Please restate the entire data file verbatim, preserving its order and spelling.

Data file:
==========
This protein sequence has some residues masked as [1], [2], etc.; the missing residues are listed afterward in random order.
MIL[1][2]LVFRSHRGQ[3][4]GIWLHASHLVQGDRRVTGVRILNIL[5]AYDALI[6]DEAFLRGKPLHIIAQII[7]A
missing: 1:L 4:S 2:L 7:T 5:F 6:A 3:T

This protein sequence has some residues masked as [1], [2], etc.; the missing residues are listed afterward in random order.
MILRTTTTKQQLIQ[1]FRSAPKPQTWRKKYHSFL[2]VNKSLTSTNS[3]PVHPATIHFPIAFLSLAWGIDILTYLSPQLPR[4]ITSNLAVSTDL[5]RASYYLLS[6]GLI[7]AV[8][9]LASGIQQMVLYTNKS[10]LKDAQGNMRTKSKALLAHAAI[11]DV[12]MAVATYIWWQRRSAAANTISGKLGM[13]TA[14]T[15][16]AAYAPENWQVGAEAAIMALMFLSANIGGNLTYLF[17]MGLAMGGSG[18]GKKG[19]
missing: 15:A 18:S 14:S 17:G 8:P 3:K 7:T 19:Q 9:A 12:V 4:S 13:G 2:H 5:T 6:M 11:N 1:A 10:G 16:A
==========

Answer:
This protein sequence has some residues masked as [1], [2], etc.; the missing residues are listed afterward in random order.
MIL[1][2]LVFRSHRGQ[3][4]GIWLHASHLVQGDRRVTGVRILNIL[5]AYDALI[6]DEAFLRGKPLHIIAQII[7]A
missing: 1:L 4:S 2:L 7:T 5:F 6:A 3:T

This protein sequence has some residues masked as [1], [2], etc.; the missing residues are listed afterward in random order.
MILRTTTTKQQLIQ[1]FRSAPKPQTWRKKYHSFL[2]VNKSLTSTNS[3]PVHPATIHFPIAFLSLAWGIDILTYLSPQLPR[4]ITSNLAVSTDL[5]RASYYLLS[6]GLI[7]AV[8][9]LASGIQQMVLYTNKS[10]LKDAQGNMRTKSKALLAHAAI[11]DV[12]MAVATYIWWQRRSAAANTISGKLGM[13]TA[14]T[15][16]AAYAPENWQVGAEAAIMALMFLSANIGGNLTYLF[17]MGLAMGGSG[18]GKKG[19]
missing: 15:A 18:S 14:S 17:G 8:P 3:K 7:T 19:Q 9:A 12:V 4:S 13:G 2:H 5:T 6:M 11:N 1:A 10:G 16:A